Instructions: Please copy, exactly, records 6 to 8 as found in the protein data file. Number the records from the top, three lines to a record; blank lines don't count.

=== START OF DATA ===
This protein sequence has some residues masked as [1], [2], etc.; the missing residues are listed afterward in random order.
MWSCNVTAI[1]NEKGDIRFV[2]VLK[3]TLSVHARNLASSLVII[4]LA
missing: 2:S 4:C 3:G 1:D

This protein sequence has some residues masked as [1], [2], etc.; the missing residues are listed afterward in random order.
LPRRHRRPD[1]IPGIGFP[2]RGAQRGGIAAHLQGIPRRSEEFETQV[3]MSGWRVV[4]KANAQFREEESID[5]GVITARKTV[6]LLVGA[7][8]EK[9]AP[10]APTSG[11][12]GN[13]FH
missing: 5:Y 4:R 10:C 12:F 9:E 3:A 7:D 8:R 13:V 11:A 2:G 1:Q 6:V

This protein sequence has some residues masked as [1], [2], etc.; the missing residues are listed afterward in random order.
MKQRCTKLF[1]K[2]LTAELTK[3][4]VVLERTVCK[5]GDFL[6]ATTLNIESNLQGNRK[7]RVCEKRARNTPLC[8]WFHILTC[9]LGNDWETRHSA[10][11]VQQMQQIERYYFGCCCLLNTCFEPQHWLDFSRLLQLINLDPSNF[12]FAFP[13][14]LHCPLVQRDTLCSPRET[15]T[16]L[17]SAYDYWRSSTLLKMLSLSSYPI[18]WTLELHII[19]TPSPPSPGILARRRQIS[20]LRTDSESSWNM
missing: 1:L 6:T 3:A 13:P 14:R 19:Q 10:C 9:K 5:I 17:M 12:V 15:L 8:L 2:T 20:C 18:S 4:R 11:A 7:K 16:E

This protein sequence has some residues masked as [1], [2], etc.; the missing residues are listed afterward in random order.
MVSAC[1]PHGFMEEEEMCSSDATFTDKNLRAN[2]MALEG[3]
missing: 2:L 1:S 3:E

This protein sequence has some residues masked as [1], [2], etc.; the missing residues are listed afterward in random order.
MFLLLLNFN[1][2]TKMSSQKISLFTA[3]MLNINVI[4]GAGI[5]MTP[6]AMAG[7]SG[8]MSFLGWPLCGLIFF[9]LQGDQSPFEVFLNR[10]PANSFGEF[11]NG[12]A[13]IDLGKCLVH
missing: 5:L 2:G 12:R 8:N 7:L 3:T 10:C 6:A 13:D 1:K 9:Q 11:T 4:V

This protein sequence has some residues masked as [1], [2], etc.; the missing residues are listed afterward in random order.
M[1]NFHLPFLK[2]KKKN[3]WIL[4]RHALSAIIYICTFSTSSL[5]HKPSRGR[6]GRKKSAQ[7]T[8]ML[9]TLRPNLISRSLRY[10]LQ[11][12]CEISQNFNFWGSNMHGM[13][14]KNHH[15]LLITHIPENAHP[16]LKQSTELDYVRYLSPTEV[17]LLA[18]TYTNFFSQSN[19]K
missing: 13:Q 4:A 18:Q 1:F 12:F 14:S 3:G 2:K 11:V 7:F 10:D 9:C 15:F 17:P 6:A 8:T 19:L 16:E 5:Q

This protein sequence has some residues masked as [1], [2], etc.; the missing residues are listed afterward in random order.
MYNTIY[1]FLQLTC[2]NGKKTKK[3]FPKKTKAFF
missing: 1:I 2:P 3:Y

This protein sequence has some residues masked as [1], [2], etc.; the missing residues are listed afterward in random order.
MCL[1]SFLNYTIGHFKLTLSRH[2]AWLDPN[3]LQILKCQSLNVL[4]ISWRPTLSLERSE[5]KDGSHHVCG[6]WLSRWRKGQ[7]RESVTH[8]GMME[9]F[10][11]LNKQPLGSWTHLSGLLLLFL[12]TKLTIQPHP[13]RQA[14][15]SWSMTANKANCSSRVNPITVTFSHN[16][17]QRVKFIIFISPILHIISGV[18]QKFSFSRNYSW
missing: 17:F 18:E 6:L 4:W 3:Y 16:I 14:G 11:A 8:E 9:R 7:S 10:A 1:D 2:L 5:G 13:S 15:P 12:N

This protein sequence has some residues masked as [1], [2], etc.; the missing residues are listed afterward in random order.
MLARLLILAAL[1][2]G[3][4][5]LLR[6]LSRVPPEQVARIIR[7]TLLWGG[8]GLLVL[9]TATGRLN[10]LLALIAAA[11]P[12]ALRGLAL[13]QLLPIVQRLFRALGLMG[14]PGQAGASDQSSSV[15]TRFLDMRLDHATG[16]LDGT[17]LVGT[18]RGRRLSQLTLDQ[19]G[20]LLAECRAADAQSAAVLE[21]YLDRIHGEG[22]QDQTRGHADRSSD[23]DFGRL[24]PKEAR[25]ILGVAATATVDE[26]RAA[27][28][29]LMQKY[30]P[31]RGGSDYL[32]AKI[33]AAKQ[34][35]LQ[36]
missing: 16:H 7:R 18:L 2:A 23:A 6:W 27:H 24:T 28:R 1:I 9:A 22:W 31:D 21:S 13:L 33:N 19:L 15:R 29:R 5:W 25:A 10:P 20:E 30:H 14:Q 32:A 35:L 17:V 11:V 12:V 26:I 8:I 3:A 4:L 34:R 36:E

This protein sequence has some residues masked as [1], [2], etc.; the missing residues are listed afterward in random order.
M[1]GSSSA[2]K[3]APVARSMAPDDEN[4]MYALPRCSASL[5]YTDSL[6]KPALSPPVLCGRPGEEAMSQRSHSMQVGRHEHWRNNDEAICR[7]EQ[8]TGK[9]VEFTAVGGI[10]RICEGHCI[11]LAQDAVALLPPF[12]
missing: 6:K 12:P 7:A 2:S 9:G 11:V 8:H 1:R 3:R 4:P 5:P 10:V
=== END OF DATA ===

This protein sequence has some residues masked as [1], [2], etc.; the missing residues are listed afterward in random order.
M[1]NFHLPFLK[2]KKKN[3]WIL[4]RHALSAIIYICTFSTSSL[5]HKPSRGR[6]GRKKSAQ[7]T[8]ML[9]TLRPNLISRSLRY[10]LQ[11][12]CEISQNFNFWGSNMHGM[13][14]KNHH[15]LLITHIPENAHP[16]LKQSTELDYVRYLSPTEV[17]LLA[18]TYTNFFSQSN[19]K
missing: 13:Q 4:A 18:Q 1:F 12:F 14:S 3:G 2:K 11:V 7:F 10:D 9:C 15:F 17:P 6:A 8:T 19:L 16:E 5:Q

This protein sequence has some residues masked as [1], [2], etc.; the missing residues are listed afterward in random order.
MYNTIY[1]FLQLTC[2]NGKKTKK[3]FPKKTKAFF
missing: 1:I 2:P 3:Y

This protein sequence has some residues masked as [1], [2], etc.; the missing residues are listed afterward in random order.
MCL[1]SFLNYTIGHFKLTLSRH[2]AWLDPN[3]LQILKCQSLNVL[4]ISWRPTLSLERSE[5]KDGSHHVCG[6]WLSRWRKGQ[7]RESVTH[8]GMME[9]F[10][11]LNKQPLGSWTHLSGLLLLFL[12]TKLTIQPHP[13]RQA[14][15]SWSMTANKANCSSRVNPITVTFSHN[16][17]QRVKFIIFISPILHIISGV[18]QKFSFSRNYSW
missing: 17:F 18:E 6:L 4:W 3:Y 16:I 14:G 11:A 8:E 9:R 7:S 10:A 1:D 2:L 5:G 13:S 15:P 12:N